The effect of coatings on the design of the cathodic protection system must also be considered.
Coatings reduce cathodic protection requirements over the system life cycle and improve current distribution, particularly in congested or shielded areas. Initial, mean and final coating breakdown factors for structures coated with a 2-3 coat epoxy system should be formulated based on guidelines provided in DNV RP-B401, in conjunction with an analysis of installation, operation, and maintenance/monitoring considerations. Coating breakdown factors for TLPE (tendons) and 5LPP (TTRs) should be formulated based on guidance from ISO-15589-2. Compatibility with cathodic protection should be considered in the coating selection process for submerged surfaces, such as the internal surfaces of the variable ballast tanks.
Production system components generally experience operating temperatures up to 121°C (250°F), and corrosion rates typically increase with temperature, as do cathodic protection current requirements. The efficiency (capacity) of aluminum-indium-zinc alloy anodes decreases dramatically at temperatures in excess of 30º C (86°F).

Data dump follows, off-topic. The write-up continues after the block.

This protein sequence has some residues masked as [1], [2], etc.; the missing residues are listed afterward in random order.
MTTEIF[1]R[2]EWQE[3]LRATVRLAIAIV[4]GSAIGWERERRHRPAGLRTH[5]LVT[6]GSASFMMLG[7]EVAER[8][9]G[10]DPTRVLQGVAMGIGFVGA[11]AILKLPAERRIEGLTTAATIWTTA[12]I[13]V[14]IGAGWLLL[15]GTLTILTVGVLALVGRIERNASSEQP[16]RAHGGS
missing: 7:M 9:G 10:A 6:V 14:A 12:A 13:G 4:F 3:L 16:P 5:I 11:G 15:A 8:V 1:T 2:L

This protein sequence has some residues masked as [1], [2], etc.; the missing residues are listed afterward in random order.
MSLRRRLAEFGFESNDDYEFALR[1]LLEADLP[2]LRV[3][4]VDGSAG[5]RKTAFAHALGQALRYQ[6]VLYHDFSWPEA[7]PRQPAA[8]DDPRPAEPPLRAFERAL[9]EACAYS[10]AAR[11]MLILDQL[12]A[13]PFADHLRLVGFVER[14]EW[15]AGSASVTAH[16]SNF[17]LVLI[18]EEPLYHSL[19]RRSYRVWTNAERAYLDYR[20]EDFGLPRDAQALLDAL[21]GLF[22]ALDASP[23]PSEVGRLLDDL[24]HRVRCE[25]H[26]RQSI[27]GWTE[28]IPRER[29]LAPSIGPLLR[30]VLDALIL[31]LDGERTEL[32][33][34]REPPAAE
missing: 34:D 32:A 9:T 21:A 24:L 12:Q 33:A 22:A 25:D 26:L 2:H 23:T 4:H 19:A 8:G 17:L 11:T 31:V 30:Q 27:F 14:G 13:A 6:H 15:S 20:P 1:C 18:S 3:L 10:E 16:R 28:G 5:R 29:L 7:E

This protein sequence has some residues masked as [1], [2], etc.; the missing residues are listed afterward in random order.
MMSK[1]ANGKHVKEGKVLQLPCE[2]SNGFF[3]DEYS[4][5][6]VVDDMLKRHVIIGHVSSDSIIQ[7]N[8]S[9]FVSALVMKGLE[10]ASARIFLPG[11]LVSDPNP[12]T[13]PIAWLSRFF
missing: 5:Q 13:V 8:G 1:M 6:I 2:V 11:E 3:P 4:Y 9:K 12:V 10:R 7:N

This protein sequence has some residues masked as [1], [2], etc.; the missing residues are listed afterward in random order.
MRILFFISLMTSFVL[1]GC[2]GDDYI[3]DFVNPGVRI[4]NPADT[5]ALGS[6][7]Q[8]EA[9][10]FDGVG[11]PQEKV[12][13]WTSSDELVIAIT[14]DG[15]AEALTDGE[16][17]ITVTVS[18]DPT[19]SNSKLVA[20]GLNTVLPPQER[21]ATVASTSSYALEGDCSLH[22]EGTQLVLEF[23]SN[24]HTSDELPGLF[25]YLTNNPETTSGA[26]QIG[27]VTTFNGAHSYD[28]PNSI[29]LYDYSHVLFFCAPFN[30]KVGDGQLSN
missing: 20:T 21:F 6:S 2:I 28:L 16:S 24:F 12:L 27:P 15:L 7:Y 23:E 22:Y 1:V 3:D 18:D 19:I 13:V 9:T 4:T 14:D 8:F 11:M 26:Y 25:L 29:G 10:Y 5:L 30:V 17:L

For piping and other system components with surface temperatures in excess of 25º C (77°F), the initial, mean and final design current density values should be adjusted in accordance with applicable standards including DNV RP-F103 and ISO-15589-2.
Anode attachment locations should be chosen so as to assure that the temperature of the anode material does not exceed 30º C (86°F). Where feasible, anodes should be attached to structural members and not directly to elevated temperature components such as piping.
Establishing and maintaining electrical continuity between the hull and components requiring cathodic protection from hull based anodes components over the design life is critical to the success of the cathodic protection design strategy.
All non-welded connections within component assemblies should be tested for electrical continuity.